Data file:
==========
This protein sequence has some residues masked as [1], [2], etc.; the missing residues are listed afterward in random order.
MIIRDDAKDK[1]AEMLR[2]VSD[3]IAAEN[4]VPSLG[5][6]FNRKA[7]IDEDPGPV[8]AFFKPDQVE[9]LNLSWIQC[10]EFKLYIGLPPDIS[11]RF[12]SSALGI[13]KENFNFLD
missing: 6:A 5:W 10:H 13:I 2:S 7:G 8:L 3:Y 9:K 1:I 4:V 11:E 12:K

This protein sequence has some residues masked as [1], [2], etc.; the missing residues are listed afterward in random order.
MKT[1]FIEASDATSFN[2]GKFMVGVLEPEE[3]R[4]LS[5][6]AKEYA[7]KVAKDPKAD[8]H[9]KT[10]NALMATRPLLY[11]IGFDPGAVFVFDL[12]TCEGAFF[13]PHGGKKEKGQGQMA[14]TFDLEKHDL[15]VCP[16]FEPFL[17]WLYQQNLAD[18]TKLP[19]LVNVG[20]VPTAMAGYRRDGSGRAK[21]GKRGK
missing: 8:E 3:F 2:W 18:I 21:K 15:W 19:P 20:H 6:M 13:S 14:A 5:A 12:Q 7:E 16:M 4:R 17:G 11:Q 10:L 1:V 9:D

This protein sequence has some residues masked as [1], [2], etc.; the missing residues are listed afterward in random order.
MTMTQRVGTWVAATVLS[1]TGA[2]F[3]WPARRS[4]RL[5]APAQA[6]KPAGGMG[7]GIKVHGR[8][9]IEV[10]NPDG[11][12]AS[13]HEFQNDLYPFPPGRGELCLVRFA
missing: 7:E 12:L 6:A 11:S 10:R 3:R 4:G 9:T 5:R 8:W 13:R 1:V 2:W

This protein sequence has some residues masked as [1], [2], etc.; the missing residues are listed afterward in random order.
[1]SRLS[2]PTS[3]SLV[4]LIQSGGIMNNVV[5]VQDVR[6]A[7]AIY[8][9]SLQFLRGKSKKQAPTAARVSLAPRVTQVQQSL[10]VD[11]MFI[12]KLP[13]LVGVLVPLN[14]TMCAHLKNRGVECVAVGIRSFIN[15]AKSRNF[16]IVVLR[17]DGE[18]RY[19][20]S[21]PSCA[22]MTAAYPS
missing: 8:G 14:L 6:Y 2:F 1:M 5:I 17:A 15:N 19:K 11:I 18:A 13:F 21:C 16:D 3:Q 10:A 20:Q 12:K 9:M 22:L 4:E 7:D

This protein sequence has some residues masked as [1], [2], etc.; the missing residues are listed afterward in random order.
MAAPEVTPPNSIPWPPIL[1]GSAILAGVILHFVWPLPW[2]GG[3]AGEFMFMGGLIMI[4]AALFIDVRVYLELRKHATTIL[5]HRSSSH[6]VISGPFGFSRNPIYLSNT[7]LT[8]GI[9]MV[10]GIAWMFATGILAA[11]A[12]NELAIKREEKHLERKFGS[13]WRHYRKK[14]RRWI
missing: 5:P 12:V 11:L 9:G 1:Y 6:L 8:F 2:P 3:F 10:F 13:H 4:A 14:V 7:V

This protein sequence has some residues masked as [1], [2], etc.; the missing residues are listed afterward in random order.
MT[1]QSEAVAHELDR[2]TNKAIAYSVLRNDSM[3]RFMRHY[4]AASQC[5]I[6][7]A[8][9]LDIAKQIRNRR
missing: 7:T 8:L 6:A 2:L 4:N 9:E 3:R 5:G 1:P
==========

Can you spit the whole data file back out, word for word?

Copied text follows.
This protein sequence has some residues masked as [1], [2], etc.; the missing residues are listed afterward in random order.
MIIRDDAKDK[1]AEMLR[2]VSD[3]IAAEN[4]VPSLG[5][6]FNRKA[7]IDEDPGPV[8]AFFKPDQVE[9]LNLSWIQC[10]EFKLYIGLPPDIS[11]RF[12]SSALGI[13]KENFNFLD
missing: 6:A 5:W 10:H 13:I 2:S 7:G 8:L 3:Y 9:K 1:I 4:V 11:E 12:K

This protein sequence has some residues masked as [1], [2], etc.; the missing residues are listed afterward in random order.
MKT[1]FIEASDATSFN[2]GKFMVGVLEPEE[3]R[4]LS[5][6]AKEYA[7]KVAKDPKAD[8]H[9]KT[10]NALMATRPLLY[11]IGFDPGAVFVFDL[12]TCEGAFF[13]PHGGKKEKGQGQMA[14]TFDLEKHDL[15]VCP[16]FEPFL[17]WLYQQNLAD[18]TKLP[19]LVNVG[20]VPTAMAGYRRDGSGRAK[21]GKRGK
missing: 8:E 3:F 2:W 18:I 21:K 15:W 19:P 20:H 6:M 13:S 14:A 5:A 12:Q 7:E 16:M 4:R 17:G 11:Q 10:L 1:V 9:D

This protein sequence has some residues masked as [1], [2], etc.; the missing residues are listed afterward in random order.
MTMTQRVGTWVAATVLS[1]TGA[2]F[3]WPARRS[4]RL[5]APAQA[6]KPAGGMG[7]GIKVHGR[8][9]IEV[10]NPDG[11][12]AS[13]HEFQNDLYPFPPGRGELCLVRFA
missing: 7:E 12:L 6:A 11:S 10:R 3:R 4:G 9:T 5:R 8:W 13:R 1:V 2:W

This protein sequence has some residues masked as [1], [2], etc.; the missing residues are listed afterward in random order.
[1]SRLS[2]PTS[3]SLV[4]LIQSGGIMNNVV[5]VQDVR[6]A[7]AIY[8][9]SLQFLRGKSKKQAPTAARVSLAPRVTQVQQSL[10]VD[11]MFI[12]KLP[13]LVGVLVPLN[14]TMCAHLKNRGVECVAVGIRSFIN[15]AKSRNF[16]IVVLR[17]DGE[18]RY[19][20]S[21]PSCA[22]MTAAYPS
missing: 8:G 14:L 6:Y 2:F 1:M 5:I 17:A 15:N 19:K 11:I 18:A 13:F 21:C 16:D 3:Q 10:A 20:Q 12:K 9:M 22:L 4:E 7:D

This protein sequence has some residues masked as [1], [2], etc.; the missing residues are listed afterward in random order.
MAAPEVTPPNSIPWPPIL[1]GSAILAGVILHFVWPLPW[2]GG[3]AGEFMFMGGLIMI[4]AALFIDVRVYLELRKHATTIL[5]HRSSSH[6]VISGPFGFSRNPIYLSNT[7]LT[8]GI[9]MV[10]GIAWMFATGILAA[11]A[12]NELAIKREEKHLERKFGS[13]WRHYRKK[14]RRWI
missing: 5:P 12:V 11:L 9:G 1:Y 6:L 8:F 2:P 3:F 10:F 13:H 4:A 14:V 7:V

This protein sequence has some residues masked as [1], [2], etc.; the missing residues are listed afterward in random order.
MT[1]QSEAVAHELDR[2]TNKAIAYSVLRNDSM[3]RFMRHY[4]AASQC[5]I[6][7]A[8][9]LDIAKQIRNRR
missing: 7:T 8:L 6:A 2:L 4:N 9:E 3:R 5:G 1:P